- imprisonment for a term which may extend to ten years, and shall also be liable to a fine in case the act is done to kill or cause the injury that is likely to cause death.
- Imprisonment for a term which may extend to ten years, or with fine, or with both, if the act is done with the knowledge that it is likely to cause death or the injury that is likely to cause death, but without any intention.
Section 307: – This section deals with the punishment in case of attempt to murder. A person who does an act with an intention or knowledge that his action may cause death would be guilty of murder and is to be punished with imprisonment of either for a term of up to ten years and also be liable to fine.
Section 323: – This section defines the punishment for causing hurt voluntarily. Whoever, except if provoked as per section 334, willingly causes broken, is bound to be punished with imprisonment which may extend to one year, or with fine (up to one thousand rupees), or with both.
Section 34: – This section highlights the punishment for Acts done by several persons in furtherance of common intention. When several persons do a criminal act regarding a common intention, each of such persons is liable for that act in the same manner as if it were done by him alone.
Manav Suraksha kanoon
National Campaign Against Mob Lynching drafted a bill known as the Manav Suraksha Kanoon (MASUKA) to begin a legal conversation against lynch mobs. Prakash Ambedkar, grandson of BR Ambedkar, and activist Tehseen Poonawalla drafted a law to accommodate a new rule regarding mob violence by amending article 21 of the constitution of India. It also mandates that the concerned SHO (Station House Officer) of the area would be suspended until a time-bound judicial probe absolves him of charges. It will also work to provide relief to the affected people and rehabilitate them and their families.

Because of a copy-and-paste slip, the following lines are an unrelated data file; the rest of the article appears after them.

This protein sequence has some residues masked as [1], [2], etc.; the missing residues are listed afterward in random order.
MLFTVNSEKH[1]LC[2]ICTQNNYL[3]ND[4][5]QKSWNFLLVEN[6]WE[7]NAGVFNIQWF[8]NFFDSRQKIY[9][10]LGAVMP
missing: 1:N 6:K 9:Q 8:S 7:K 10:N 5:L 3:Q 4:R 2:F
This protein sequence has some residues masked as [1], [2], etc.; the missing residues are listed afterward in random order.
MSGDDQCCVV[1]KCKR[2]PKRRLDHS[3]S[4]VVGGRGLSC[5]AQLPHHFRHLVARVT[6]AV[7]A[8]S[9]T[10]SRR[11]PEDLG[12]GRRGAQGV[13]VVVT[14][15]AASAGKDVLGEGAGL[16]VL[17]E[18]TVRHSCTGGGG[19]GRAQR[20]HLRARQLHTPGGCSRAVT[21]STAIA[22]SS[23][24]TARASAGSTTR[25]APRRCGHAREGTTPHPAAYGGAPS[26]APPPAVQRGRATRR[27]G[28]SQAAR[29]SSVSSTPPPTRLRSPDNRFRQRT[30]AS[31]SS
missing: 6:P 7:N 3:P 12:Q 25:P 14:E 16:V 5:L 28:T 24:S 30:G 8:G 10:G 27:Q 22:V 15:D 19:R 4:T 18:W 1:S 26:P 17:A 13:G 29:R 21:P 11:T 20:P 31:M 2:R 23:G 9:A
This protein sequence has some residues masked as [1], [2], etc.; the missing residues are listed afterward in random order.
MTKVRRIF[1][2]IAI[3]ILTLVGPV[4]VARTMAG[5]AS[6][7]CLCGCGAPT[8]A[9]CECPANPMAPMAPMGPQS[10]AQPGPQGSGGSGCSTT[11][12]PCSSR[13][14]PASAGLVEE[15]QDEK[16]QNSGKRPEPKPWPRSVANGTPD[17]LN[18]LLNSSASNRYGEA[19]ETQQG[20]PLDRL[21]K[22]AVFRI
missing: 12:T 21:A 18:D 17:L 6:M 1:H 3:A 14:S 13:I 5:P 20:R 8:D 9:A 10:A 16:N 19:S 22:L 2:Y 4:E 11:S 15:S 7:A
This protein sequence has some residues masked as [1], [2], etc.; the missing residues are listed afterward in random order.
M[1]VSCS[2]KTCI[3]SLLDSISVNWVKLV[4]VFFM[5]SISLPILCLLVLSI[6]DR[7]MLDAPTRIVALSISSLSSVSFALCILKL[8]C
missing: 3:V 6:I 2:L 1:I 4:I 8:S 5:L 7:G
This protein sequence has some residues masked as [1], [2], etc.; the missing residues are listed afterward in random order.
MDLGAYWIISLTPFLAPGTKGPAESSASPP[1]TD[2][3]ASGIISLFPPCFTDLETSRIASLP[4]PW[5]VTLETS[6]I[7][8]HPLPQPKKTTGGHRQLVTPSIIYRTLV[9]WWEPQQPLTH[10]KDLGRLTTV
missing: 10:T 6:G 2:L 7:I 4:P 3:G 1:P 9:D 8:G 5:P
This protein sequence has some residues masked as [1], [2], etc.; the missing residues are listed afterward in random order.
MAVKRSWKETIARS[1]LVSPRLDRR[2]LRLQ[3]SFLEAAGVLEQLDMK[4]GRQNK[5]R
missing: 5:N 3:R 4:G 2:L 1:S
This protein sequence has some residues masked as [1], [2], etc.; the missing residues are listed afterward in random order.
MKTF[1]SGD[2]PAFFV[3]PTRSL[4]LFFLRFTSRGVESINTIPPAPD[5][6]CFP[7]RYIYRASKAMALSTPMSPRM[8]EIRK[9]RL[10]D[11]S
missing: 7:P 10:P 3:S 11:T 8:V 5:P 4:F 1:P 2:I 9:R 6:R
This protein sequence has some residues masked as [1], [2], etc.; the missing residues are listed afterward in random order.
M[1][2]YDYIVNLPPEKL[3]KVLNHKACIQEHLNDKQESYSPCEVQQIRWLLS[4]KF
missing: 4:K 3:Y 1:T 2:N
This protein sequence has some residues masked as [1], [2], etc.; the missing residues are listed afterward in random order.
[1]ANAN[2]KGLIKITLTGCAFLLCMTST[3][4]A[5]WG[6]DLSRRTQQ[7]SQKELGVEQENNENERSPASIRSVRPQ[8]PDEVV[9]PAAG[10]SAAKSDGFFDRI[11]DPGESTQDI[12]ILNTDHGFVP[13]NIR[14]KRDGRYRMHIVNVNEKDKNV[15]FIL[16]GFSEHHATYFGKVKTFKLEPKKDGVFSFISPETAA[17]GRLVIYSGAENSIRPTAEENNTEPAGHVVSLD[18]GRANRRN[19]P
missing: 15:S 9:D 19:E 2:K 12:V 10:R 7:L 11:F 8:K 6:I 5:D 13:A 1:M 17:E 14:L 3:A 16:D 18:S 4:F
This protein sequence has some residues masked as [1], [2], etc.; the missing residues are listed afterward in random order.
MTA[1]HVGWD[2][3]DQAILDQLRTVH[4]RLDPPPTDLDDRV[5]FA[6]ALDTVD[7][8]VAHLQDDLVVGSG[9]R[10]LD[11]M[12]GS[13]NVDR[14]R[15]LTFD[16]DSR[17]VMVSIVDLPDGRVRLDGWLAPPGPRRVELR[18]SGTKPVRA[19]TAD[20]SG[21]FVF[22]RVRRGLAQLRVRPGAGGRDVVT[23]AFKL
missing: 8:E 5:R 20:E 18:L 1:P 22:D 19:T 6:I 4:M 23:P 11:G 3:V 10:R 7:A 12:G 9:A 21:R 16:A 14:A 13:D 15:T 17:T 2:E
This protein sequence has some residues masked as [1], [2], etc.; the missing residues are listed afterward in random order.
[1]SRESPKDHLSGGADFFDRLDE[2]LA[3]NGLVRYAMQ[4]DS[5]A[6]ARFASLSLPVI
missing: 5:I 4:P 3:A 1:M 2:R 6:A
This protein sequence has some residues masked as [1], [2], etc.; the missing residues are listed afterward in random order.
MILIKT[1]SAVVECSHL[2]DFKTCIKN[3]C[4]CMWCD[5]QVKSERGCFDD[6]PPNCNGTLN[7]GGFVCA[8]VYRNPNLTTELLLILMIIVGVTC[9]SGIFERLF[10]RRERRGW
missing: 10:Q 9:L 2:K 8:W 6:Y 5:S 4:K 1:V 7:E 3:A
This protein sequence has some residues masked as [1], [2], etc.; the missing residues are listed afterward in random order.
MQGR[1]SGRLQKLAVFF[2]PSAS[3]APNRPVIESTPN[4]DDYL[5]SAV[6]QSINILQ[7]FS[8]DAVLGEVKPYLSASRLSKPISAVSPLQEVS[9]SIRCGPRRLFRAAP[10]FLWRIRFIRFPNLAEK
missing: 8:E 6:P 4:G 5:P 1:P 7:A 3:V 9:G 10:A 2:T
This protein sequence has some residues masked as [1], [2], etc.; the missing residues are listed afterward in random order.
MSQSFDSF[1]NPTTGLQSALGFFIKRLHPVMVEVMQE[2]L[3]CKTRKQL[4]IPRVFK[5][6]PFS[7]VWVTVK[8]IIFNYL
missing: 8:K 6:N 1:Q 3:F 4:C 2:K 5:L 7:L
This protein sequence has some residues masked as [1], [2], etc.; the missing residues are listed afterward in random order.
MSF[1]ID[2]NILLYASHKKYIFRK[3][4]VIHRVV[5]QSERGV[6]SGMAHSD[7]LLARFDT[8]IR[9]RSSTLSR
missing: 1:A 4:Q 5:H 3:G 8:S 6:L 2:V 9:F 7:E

Considering present India, cases of hate crimes are on a record high. India has witnessed numerous Hate crimes, mainly mob lynching reports from various parts of the country recently. There is no doubt that the lynching activities based on identity discriminate against a whole community, which violates Article 14 and Article 15 of the Constitution of India. Given the situation of mob attacks in the country presently, there is a need for separate legislation and strict implementation procedures to curb the attacks and punish the wrongdoers. Laws such as “Manav Suraksha Kanoon” are needed to be enforced, and strict actions should be taken against violators of hate crime laws. It is to be noted here that these crimes are fundamentally different from other types of violent crime, and therefore are to be looked from a different angle. It is only through these steps we can curb the cancer of hate crimes out of our society.
Author: SHRADDHA JINDAL
Maharashtra National Law University, Aurangabad